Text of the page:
• Therefore, LogPoints strives to be adaptable. It doesn't enforce a particular macro style. While it offers a lot of convenience magic, you are free to ignore it and use it on a lower level. LogPoints provides a set of basic macros as an API. From there, the macros you actually use are generated by a heavily parameterized perl script. The recurrent aspects of creating (even the API) headers containing lots of variants are automated so you can easily experiment to find a style that suits your needs.
      A (hopefully) sensible default setting is provided. This is nonetheless strongly influenced by my taste, please let me know if you listen to a different drummer.

Implementation details

LogPoint macros are expanded to code that creates a static structure containing metadata and (besides others) an enabled flag.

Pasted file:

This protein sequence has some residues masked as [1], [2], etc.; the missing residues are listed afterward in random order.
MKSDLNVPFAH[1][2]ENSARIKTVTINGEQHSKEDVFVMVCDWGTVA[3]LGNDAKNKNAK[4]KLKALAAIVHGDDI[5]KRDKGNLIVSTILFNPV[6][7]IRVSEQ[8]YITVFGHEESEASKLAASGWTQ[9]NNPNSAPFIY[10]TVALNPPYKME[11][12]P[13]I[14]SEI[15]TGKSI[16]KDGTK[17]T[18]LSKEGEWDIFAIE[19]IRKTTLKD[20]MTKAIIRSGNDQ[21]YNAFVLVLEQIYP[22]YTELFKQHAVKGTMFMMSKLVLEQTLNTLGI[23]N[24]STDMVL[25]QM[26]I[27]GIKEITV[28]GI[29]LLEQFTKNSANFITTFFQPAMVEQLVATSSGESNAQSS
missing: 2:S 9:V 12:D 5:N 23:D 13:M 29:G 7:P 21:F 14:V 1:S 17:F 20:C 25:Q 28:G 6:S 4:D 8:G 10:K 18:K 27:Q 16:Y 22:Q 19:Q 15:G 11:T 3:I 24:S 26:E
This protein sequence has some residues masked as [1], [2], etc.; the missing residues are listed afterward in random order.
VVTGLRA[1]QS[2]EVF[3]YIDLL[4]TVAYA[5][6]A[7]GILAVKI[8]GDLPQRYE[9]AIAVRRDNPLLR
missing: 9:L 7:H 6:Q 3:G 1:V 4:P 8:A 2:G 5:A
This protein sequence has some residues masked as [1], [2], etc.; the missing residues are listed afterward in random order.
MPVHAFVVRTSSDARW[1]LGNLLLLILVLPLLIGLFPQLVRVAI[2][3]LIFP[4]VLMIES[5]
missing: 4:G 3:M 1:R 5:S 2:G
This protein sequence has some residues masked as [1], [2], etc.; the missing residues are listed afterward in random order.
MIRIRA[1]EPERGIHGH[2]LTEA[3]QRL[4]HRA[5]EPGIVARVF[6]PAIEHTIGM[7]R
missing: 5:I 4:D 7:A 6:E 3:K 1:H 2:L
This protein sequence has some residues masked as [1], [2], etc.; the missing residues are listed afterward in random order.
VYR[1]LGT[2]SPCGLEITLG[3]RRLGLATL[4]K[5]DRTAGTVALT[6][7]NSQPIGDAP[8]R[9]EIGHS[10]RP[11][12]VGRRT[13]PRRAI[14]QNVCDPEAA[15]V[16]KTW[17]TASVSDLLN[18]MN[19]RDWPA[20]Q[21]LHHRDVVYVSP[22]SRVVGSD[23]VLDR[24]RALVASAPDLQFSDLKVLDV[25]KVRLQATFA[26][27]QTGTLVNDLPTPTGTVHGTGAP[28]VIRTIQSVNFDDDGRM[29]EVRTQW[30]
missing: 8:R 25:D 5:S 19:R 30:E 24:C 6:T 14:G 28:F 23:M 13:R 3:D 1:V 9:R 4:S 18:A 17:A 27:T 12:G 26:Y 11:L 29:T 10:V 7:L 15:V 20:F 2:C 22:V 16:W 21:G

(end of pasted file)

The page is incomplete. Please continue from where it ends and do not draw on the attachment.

These structures are placed in a separate linker segment and therefore locatable and manipulatable at runtime, allowing one to even treat them as objects (as seen in the screenshot above).

The logging core is compiler and object format dependent because it creates object file sections and analyzes the binary object file at runtime.
There is no need to keep the symbol table around and the activating code can even be loaded as a plugin if desired.

This mechanism is implemented for OS X / iOS Mach-O format and for ELF on Linux and Solaris, in both 32 and 64bit variants.

LogPoints are tested with gcc, clang and Sun Studio cc.

The OS X version was originally written for 10.3 and is generally targeted at 10.5 now. Some 10.6 features have crept in but this is easily fixed. With the advent of the AppStore and 10.7 at the horizon I currently do not plan to spend much time to support <10.6.

EngineRoom (mostly the LogPoints part) has support for embedding itself in a project. This is useful if you build a framework which profits from configurable logging, but you don't know if the final application will use EngineRoom too. You can build your framework so that it embeds a copy of LogPoints (using symbol prefixes). At runtime, it will check if the host application is linked against EngineRoom. If so, it will use that version (and its configuration), otherwise it falls back to its own copy.